Not blogging, journaling, or any of that — it’s been a real release for me. A funny thing to say considering most of us writers like to write as a way of expressing ourselves. Until the day we decide that not expressing ourselves is the best way to express ourselves.

I talk to other creatives, people who live and die by the way of having thoughts and putting them out there, out in the world, whatever their media is, and they seem to get me when I tell them I just had enough. I had to walk away from words long-form for a while. Just… get a whole lot less introspective and a lot more “Ooh, shiny” in-the-moment-ness.

I wasn’t in a good place, kids. Not for a long time. I fought the good fight but inside I was losing the war. I didn’t get depressed or anything. Just real fucking tired. Bone-dragging, soul-smooshing tired, and that’s enough.

Just before Halloween we were blanketed with fog, a perfect time to visit old Gothic-ish architecture, like St. Ann’s Academy, a National Heritage Site downtown.

It’s not like I decided not to write. I just didn’t want to do it. Not for myself, and most certainly not for you.

Instead, I wanted to stand by the ocean and think deep thoughts. I wanted to let a world of mindfulness sort of drift away. I wanted to snap photos, watch dogs run, stroll through little stores, cook in my quaint kitchen, and watch a whole lot of Netflix.

I wanted to live for myself. Not for my friends, families, readers, connections, or any damned other person. I just wanted to be a party of one with more self-determination and a whole lot less bullshit.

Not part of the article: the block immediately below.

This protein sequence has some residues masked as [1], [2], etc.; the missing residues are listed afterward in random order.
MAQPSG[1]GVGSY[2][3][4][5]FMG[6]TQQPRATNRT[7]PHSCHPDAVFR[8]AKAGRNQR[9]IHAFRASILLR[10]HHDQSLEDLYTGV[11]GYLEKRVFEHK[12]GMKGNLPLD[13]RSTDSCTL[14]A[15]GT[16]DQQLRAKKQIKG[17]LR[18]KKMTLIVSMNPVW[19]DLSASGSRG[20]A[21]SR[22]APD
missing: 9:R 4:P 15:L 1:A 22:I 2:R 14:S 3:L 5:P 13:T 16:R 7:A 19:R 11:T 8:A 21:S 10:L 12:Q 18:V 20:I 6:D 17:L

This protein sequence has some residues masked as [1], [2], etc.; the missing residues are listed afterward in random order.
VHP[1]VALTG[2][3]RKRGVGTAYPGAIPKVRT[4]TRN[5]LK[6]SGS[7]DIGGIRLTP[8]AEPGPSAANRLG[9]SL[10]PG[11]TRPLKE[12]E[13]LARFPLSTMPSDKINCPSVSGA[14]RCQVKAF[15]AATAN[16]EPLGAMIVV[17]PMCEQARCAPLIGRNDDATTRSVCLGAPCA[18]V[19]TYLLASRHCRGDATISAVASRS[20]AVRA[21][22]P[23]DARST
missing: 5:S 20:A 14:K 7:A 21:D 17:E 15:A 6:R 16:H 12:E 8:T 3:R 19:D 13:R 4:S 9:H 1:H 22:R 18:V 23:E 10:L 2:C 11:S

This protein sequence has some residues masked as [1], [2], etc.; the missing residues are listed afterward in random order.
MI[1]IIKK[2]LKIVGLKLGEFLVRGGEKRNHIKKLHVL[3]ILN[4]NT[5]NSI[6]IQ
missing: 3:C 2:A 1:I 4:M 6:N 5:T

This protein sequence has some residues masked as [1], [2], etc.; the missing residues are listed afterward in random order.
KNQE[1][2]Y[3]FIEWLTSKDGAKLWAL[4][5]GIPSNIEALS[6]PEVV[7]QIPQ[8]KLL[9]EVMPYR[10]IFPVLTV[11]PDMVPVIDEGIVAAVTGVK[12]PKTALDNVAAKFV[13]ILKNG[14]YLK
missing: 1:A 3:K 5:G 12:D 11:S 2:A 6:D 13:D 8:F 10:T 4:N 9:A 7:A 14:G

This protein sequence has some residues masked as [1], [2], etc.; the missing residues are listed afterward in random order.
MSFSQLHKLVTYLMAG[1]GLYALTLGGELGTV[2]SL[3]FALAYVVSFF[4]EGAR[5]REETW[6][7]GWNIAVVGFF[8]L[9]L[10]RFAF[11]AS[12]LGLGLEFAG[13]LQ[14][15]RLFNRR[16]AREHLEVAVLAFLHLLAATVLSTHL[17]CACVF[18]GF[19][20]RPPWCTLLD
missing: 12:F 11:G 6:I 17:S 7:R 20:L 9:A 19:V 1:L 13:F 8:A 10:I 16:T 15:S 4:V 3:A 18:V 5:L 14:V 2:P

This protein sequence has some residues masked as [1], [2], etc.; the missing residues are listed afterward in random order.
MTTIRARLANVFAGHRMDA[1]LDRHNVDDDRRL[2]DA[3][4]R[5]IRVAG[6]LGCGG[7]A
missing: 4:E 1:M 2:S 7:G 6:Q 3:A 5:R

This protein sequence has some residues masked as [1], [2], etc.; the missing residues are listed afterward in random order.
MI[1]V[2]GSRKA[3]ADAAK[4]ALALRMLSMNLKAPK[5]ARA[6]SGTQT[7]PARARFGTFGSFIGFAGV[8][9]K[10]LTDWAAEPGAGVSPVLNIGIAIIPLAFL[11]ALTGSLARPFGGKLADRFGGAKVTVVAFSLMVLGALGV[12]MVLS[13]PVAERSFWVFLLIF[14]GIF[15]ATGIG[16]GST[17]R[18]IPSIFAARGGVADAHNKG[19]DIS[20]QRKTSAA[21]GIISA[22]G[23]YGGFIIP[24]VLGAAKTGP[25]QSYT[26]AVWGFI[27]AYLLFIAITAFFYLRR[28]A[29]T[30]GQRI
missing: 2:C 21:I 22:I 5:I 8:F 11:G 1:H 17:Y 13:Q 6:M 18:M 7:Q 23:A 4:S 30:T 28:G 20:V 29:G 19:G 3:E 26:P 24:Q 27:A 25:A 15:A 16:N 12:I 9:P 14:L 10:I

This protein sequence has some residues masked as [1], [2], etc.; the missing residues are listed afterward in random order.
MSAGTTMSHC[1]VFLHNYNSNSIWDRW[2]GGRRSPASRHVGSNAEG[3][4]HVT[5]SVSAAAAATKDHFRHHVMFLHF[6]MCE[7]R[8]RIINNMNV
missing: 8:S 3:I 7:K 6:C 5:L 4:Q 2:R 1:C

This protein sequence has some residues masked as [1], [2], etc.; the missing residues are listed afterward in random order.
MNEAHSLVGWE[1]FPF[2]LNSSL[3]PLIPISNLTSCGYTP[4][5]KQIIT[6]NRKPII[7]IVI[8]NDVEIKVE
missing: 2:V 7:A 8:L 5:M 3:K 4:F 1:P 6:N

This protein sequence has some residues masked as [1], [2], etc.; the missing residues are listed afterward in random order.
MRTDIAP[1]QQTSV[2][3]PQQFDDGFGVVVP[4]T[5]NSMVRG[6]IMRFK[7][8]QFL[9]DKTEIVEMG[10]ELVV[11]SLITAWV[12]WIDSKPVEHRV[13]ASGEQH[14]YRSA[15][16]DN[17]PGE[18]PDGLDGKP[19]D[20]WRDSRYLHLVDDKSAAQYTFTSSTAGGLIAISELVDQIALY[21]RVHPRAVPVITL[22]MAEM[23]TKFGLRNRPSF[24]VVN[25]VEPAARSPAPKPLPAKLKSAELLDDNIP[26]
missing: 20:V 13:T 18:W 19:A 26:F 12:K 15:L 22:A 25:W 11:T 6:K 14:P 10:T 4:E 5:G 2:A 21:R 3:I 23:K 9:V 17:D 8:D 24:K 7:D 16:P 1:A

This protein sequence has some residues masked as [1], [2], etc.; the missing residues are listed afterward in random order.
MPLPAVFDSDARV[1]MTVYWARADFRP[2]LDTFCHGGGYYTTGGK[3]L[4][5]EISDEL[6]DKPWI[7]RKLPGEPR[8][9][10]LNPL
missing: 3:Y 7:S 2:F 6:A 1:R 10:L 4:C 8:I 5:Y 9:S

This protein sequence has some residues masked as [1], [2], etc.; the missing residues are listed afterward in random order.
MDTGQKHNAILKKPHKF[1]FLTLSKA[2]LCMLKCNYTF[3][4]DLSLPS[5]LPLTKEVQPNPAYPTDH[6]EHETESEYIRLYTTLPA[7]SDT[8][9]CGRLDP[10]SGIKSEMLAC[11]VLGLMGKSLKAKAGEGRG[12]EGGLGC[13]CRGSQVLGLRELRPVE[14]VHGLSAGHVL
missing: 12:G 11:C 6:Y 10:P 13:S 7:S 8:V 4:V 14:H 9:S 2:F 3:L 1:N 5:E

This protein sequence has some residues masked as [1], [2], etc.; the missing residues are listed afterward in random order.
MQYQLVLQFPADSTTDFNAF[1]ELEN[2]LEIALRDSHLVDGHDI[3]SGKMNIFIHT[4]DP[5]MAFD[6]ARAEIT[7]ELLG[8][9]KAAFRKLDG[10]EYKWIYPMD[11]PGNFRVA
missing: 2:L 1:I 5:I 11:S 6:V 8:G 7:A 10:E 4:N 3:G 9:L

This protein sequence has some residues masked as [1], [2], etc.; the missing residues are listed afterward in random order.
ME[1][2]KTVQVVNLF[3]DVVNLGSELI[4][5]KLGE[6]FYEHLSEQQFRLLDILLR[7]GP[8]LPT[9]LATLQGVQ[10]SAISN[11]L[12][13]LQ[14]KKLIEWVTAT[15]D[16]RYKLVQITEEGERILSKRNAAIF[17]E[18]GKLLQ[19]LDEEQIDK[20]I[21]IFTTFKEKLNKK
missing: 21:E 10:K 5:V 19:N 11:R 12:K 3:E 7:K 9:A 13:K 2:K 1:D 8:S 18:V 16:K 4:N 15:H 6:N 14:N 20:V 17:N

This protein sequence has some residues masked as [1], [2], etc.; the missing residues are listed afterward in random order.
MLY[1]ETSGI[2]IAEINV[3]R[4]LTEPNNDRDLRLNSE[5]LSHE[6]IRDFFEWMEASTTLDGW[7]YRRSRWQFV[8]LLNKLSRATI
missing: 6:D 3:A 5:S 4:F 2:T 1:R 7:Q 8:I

An autumn sunset on Dallas Road in Victoria, par moi.I read once how Danial Day Lewis ditched the movie world to go off and be a shoe cobbler. Not even a big “Fuck you, Hollywood,” just a “Huh… shoes. Okay.” Sit there, make shoes. No big picture. Just one shoe, one stitch, one sole at a time. Make this one thing the best thing it can be. It’s a noble calling, being a skilled craftsman of any description.

I’m no Day Lewis, but I kinda had my own “Huh… shoes” moment. ‘Cept it was a little place called Dallas Road. A big shiny ocean. Ripply waves. Barking dogs. Fluffy clouds. Millions of honed-by-nature stones and rocks and battered driftwood scattered about a long shore on a big ocean to remind me how we’re all just put where we are and live what we do, and it’s a lot less complicated than we like to make it.

Like today, I had my back fixed. My chiropractor tells me my hip flexors hate me. I show him my stretch. I’m overdoing it, he says. Less is more. Only until I barely feel it, then “let the breathing do the work.”